Data Services has a campus-wide mandate to serve data teaching and research requirements. In practice, and due to limited resources, we serve mainly the Faculties of Arts and Commerce. There are, however, regular as well as occasional users in many other faculties, particularly in Agricultural Sciences and Education, and in the Health Sciences.
Current areas of collecting
The Data Services collection covers Canadian and U.S. socio-economic and financial time-series, international economic indicators, micro- and macrodata of relevance to Commerce, Economics, Political Science and Sociology. Special emphasis is on all Canadian Census data, and all Canadian Institute of Public Opinion (CIPO) Gallup polls; other Canadian survey series such as the General Social Survey, the Labour Market Activity Surveys and Surveys of Family Expenditure. GIS is a new and expanding area of coverage.
Research and publishing characteristics
For Data Library purposes, machine readable data files (MRDFs, data files, or data sets) are defined to include numeric, full text, image and similar data in digital form. Numeric files may contain micro- or macrodata, and may be rectangular (flat), time-series, cross-sectional or longitudinal files. Bibliographic or catalogue-type files are not included, nor is computer software of any kind. The Data Library acquires primarily numeric files.
Increasing numbers of MRDFs are being produced in many subject areas, in a variety of physical formats. At universities more and more quantitative analysis is being performed in business schools, in social science, science and medical faculties. Full text analysis is becoming increasingly popular in the humanities, and image data are used in many disciplines.
MRDFs are frequently difficult to identify and locate since they are not usually distributed through the conventional commercial channels. They are often created at academic institutions for local research purposes or by government departments as policy planning tools, and are subsequently made available for sale to other interested researchers.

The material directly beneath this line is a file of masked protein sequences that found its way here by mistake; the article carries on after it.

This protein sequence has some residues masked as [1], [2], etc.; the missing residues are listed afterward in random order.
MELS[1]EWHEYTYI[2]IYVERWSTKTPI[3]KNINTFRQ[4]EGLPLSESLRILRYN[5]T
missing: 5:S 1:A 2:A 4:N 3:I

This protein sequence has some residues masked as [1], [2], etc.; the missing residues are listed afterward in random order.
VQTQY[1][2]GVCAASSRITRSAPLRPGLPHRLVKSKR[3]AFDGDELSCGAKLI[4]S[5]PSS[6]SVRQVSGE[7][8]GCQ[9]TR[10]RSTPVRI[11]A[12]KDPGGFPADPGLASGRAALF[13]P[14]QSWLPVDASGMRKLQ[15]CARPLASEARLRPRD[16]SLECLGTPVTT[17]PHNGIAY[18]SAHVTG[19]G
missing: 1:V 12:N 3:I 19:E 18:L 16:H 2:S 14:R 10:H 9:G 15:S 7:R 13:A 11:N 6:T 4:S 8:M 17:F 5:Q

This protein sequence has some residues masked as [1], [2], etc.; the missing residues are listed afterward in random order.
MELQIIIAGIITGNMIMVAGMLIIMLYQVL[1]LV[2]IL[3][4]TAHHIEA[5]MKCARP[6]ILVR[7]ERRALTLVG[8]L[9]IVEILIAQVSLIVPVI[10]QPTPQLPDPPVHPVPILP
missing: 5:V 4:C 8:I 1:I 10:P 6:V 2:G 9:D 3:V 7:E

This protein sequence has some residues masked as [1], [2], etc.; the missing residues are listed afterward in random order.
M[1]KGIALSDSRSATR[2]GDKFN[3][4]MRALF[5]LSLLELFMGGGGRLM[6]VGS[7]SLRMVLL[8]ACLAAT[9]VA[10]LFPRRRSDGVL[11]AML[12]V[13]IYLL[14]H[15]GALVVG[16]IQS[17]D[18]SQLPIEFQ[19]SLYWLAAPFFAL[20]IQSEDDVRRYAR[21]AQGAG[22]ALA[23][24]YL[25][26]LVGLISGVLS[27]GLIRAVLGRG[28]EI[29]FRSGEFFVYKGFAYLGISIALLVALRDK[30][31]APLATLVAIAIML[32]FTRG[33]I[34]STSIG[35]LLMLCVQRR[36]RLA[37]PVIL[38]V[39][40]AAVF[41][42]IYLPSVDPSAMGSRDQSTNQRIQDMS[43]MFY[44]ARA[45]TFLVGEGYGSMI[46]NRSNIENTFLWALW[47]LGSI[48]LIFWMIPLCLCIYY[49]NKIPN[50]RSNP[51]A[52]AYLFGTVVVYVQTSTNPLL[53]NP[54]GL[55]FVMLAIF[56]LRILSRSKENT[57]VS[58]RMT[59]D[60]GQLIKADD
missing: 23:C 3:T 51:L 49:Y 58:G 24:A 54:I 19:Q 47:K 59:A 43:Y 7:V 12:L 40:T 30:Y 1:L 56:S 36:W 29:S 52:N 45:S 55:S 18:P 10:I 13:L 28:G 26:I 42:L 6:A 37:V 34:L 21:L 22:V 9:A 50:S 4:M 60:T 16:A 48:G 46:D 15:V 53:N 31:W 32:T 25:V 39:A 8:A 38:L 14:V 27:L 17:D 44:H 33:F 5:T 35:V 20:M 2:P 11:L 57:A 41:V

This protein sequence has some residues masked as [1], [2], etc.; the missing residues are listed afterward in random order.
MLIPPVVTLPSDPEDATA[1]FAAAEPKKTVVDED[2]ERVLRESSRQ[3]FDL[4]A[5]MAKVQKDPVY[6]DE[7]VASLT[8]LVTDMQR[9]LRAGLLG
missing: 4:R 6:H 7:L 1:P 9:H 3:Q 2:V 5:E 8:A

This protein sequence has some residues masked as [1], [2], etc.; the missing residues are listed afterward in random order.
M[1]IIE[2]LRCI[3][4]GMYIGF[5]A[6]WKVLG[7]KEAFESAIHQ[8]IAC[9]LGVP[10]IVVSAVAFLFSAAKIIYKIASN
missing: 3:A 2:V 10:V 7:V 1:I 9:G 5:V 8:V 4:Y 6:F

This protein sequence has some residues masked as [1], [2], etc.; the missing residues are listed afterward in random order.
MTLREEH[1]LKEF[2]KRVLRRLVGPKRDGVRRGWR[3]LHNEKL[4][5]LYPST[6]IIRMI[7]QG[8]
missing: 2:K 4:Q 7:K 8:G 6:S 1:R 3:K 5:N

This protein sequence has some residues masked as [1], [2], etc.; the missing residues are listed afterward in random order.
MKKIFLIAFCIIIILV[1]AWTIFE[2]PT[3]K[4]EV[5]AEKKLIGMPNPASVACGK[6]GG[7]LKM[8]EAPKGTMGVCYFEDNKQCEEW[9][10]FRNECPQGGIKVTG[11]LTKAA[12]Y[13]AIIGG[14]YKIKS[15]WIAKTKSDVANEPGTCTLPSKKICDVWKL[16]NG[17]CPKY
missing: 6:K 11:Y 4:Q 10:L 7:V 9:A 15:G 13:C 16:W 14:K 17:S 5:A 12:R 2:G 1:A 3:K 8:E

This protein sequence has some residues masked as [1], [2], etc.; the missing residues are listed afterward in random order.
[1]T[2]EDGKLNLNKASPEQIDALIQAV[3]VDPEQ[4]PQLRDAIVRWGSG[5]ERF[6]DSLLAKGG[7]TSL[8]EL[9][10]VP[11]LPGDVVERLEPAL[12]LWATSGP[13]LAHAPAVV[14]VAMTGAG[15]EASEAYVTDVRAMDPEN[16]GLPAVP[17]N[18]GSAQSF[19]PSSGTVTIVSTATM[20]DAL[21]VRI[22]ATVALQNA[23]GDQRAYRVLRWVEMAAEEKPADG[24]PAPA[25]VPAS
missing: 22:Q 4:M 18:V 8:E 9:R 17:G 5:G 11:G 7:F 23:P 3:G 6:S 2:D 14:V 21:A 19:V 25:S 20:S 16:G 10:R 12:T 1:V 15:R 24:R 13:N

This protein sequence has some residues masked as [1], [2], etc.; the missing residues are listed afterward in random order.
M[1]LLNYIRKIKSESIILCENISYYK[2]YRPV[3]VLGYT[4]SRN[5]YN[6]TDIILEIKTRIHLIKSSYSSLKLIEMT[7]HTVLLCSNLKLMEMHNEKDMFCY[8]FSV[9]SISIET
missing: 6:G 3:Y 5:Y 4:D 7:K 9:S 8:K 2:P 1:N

Data files are distributed on media such as magnetic tape, personal computer disks, or CD-ROM disks. Distribution of files on the Internet is, however, growing rapidly and seems set to become the primary medium of dissemination.
Data may be distributed in ‘raw’ format (no value-added component) or in ‘packaged’ format (complete with retrieval software). Raw data are most commonly distributed on magnetic tape or via the Internet and tend to be produced by universities and government departments, whereas ‘packaged’ data come on floppy or CD-ROM disk and are often marketed by the private sector. The Data Library acquires raw data files only. Packaged files are acquired by the appropriate subject division in the Library.
In general, the Data Library acquires files which can be made available both via the campus network and to everyone at the University. CD-ROM and PC-based databases are thus generally excluded. Increasing numbers of numeric files are available for direct searching on the Internet. Through its gopher server (accessible through ViewUBC), the Data Library maintains direct connections to a number of computing sites housing such files.
Codebooks: Every data file requires a codebook for its interpretation. The codebook contains details about the structure and contents of the file and relevant background materials. It is impossible to use a raw data file without access to the codebook. For this reason two copies of all printed codebooks are acquired: one is anchored, the other circulates. The anchored set of codebooks is housed in Data Services; circulating copies are soon to be moved into the Koerner stacks.
In the case of computer-readable codebook files, the Data Library generally produces one printed copy (anchored). The codebook file is made available for users to access online or print their own copies.
Machine readable data files.
Primarily English (applicable to codebooks only).
All significant Canadian data files (especially microdata) for which there is demonstrated demand (Canadian being defined as ‘having Canadian content’). U.S. and international data files acquired selectively, as funds permit.
Collections in other UBC Libraries/ Areas of overlap
David Lam Library: CD-ROM products containing financial time-series.
Koerner Library: Canadian census and other government data. Books on survey design, data collection and analysis, and statistical analysis software.